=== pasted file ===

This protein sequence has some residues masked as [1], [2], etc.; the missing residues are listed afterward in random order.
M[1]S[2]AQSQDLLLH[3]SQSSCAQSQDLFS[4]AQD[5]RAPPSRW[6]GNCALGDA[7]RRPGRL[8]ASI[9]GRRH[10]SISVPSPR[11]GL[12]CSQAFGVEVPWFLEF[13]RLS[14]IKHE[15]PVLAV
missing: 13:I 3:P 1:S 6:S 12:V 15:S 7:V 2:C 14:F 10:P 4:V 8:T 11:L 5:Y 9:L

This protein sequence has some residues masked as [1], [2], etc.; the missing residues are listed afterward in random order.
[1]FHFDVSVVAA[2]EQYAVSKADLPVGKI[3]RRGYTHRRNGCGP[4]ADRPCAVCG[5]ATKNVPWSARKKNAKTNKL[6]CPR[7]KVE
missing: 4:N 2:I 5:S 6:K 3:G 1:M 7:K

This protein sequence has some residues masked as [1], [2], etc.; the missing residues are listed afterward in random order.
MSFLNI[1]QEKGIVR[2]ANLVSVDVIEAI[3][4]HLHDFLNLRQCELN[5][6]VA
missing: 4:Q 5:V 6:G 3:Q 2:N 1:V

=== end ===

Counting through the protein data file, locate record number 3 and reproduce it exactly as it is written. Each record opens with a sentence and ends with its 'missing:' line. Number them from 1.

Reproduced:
This protein sequence has some residues masked as [1], [2], etc.; the missing residues are listed afterward in random order.
MSFLNI[1]QEKGIVR[2]ANLVSVDVIEAI[3][4]HLHDFLNLRQCELN[5][6]VA
missing: 4:Q 5:V 6:G 3:Q 2:N 1:V